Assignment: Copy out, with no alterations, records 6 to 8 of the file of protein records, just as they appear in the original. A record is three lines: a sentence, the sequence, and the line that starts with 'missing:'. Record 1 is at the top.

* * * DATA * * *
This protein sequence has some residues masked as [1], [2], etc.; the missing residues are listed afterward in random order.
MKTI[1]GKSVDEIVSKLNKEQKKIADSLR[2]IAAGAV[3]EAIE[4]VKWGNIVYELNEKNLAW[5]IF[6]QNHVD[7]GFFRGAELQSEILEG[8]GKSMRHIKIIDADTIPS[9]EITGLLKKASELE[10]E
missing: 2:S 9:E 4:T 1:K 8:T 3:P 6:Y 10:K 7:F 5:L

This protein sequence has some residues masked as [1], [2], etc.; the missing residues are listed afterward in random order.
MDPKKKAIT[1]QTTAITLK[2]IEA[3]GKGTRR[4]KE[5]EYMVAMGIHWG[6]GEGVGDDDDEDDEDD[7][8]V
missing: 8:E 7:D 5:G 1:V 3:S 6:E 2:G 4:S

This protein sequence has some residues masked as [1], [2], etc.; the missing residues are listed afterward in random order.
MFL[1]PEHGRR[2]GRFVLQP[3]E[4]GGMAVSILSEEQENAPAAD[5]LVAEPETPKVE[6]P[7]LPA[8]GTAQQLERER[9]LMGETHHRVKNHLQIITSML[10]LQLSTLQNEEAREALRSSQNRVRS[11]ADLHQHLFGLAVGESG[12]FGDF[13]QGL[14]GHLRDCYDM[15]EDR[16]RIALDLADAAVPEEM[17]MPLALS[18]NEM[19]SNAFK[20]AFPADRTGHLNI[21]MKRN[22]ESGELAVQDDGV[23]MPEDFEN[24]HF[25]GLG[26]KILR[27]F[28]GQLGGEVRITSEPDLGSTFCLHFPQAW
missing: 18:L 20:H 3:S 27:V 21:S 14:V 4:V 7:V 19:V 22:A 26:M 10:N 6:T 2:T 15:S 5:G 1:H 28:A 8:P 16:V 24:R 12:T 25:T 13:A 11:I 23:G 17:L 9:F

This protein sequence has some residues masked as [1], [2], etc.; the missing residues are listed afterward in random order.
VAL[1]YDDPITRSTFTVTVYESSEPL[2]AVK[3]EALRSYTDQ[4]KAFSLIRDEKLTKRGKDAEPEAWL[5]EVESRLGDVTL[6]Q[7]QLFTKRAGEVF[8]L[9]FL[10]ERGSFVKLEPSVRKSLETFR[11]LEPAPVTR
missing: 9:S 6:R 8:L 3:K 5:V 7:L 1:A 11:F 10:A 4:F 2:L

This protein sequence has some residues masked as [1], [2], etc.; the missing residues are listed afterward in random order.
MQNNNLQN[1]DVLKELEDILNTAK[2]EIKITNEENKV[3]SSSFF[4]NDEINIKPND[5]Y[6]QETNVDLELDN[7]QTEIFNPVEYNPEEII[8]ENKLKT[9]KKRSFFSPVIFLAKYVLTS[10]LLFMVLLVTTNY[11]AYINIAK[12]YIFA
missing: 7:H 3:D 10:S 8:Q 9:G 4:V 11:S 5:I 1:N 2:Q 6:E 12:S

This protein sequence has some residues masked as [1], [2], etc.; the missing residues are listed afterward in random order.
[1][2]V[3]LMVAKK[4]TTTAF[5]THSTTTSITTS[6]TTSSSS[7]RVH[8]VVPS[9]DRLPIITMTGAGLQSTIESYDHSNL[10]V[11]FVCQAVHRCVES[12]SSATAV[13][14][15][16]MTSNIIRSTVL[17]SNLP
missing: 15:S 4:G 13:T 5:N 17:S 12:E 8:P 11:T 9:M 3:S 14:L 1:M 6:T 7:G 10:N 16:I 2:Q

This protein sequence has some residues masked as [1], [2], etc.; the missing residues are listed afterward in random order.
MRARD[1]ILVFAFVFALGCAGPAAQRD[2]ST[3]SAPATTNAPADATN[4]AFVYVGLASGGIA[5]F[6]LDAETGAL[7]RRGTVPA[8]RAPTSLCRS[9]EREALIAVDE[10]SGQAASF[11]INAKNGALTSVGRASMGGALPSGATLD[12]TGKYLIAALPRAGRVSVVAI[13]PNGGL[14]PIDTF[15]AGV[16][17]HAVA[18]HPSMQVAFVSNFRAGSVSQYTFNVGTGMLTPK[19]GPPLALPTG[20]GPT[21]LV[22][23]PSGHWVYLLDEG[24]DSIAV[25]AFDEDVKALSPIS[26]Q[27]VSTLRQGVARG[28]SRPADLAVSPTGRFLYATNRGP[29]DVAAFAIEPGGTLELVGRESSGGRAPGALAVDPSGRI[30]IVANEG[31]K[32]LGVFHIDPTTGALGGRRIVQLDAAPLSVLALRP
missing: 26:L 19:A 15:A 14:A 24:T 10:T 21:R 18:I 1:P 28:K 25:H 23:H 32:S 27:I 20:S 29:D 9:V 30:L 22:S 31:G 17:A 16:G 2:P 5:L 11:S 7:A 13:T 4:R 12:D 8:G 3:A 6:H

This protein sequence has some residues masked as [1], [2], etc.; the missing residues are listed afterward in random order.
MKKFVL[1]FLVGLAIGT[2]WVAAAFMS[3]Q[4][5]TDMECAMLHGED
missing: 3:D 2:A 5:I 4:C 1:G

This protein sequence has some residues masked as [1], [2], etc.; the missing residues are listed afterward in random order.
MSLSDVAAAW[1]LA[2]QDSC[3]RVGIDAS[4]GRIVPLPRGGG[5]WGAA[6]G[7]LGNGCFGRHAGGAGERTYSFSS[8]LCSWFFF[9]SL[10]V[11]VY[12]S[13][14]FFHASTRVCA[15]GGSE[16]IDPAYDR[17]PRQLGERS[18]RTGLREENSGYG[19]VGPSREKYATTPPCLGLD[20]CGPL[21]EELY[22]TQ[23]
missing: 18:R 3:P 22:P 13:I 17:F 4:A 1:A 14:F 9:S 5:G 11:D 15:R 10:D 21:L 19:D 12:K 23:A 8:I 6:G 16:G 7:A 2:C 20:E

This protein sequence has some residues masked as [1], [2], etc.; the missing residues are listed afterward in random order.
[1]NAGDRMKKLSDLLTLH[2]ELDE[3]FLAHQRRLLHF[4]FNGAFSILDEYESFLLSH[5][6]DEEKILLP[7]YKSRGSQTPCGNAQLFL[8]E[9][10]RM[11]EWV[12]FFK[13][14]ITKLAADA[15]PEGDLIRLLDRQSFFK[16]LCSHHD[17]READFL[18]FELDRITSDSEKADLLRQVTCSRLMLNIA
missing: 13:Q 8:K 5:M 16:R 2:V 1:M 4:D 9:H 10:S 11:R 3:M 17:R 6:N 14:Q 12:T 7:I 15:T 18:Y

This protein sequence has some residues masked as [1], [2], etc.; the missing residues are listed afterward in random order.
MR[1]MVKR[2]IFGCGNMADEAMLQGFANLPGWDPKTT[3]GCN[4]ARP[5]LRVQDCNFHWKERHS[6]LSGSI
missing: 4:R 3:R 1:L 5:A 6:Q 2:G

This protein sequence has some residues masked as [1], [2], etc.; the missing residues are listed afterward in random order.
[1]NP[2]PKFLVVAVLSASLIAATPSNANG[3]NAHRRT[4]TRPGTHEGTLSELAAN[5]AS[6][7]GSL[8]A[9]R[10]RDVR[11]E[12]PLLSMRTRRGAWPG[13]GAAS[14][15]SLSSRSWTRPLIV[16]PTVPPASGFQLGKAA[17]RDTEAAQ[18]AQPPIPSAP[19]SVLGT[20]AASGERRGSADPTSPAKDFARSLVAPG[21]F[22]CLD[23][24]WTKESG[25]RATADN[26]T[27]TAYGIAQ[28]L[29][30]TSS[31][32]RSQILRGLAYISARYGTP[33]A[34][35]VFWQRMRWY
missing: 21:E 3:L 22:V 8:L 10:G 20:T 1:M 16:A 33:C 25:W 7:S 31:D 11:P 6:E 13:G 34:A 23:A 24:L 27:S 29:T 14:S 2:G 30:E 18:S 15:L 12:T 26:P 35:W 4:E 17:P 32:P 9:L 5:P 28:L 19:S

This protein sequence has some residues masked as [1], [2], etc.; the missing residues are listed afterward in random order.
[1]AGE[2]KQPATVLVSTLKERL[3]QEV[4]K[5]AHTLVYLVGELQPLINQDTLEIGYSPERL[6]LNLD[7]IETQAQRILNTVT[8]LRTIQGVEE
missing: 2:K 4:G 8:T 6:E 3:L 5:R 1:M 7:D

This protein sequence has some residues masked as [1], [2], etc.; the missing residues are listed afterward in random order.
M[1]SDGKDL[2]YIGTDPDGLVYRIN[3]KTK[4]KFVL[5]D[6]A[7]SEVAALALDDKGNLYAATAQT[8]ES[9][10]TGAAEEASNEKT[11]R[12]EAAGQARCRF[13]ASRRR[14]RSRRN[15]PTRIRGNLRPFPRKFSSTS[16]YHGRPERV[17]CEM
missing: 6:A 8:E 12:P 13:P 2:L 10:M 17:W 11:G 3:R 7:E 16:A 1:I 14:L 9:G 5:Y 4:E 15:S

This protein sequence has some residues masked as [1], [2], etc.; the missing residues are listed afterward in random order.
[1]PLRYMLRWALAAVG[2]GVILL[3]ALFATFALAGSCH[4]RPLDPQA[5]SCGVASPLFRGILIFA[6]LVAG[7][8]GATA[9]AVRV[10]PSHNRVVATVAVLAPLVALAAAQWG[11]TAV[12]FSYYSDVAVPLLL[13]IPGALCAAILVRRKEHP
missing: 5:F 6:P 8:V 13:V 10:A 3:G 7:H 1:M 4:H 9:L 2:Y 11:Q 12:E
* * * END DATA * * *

This protein sequence has some residues masked as [1], [2], etc.; the missing residues are listed afterward in random order.
[1][2]V[3]LMVAKK[4]TTTAF[5]THSTTTSITTS[6]TTSSSS[7]RVH[8]VVPS[9]DRLPIITMTGAGLQSTIESYDHSNL[10]V[11]FVCQAVHRCVES[12]SSATAV[13][14][15][16]MTSNIIRSTVL[17]SNLP
missing: 15:S 4:G 13:T 5:N 17:S 12:E 8:P 11:T 9:M 3:S 14:L 1:M 6:T 7:G 10:N 16:I 2:Q

This protein sequence has some residues masked as [1], [2], etc.; the missing residues are listed afterward in random order.
MRARD[1]ILVFAFVFALGCAGPAAQRD[2]ST[3]SAPATTNAPADATN[4]AFVYVGLASGGIA[5]F[6]LDAETGAL[7]RRGTVPA[8]RAPTSLCRS[9]EREALIAVDE[10]SGQAASF[11]INAKNGALTSVGRASMGGALPSGATLD[12]TGKYLIAALPRAGRVSVVAI[13]PNGGL[14]PIDTF[15]AGV[16][17]HAVA[18]HPSMQVAFVSNFRAGSVSQYTFNVGTGMLTPK[19]GPPLALPTG[20]GPT[21]LV[22][23]PSGHWVYLLDEG[24]DSIAV[25]AFDEDVKALSPIS[26]Q[27]VSTLRQGVARG[28]SRPADLAVSPTGRFLYATNRGP[29]DVAAFAIEPGGTLELVGRESSGGRAPGALAVDPSGRI[30]IVANEG[31]K[32]LGVFHIDPTTGALGGRRIVQLDAAPLSVLALRP
missing: 26:L 19:A 15:A 14:A 24:T 10:T 21:R 18:I 1:P 28:K 25:H 23:H 32:S 27:I 20:S 29:D 9:V 30:L 22:S 31:G 17:A 16:G 2:P 5:L 11:S 7:A 13:T 4:R 12:D 8:G 3:A 6:H

This protein sequence has some residues masked as [1], [2], etc.; the missing residues are listed afterward in random order.
MKKFVL[1]FLVGLAIGT[2]WVAAAFMS[3]Q[4][5]TDMECAMLHGED
missing: 3:D 2:A 5:I 4:C 1:G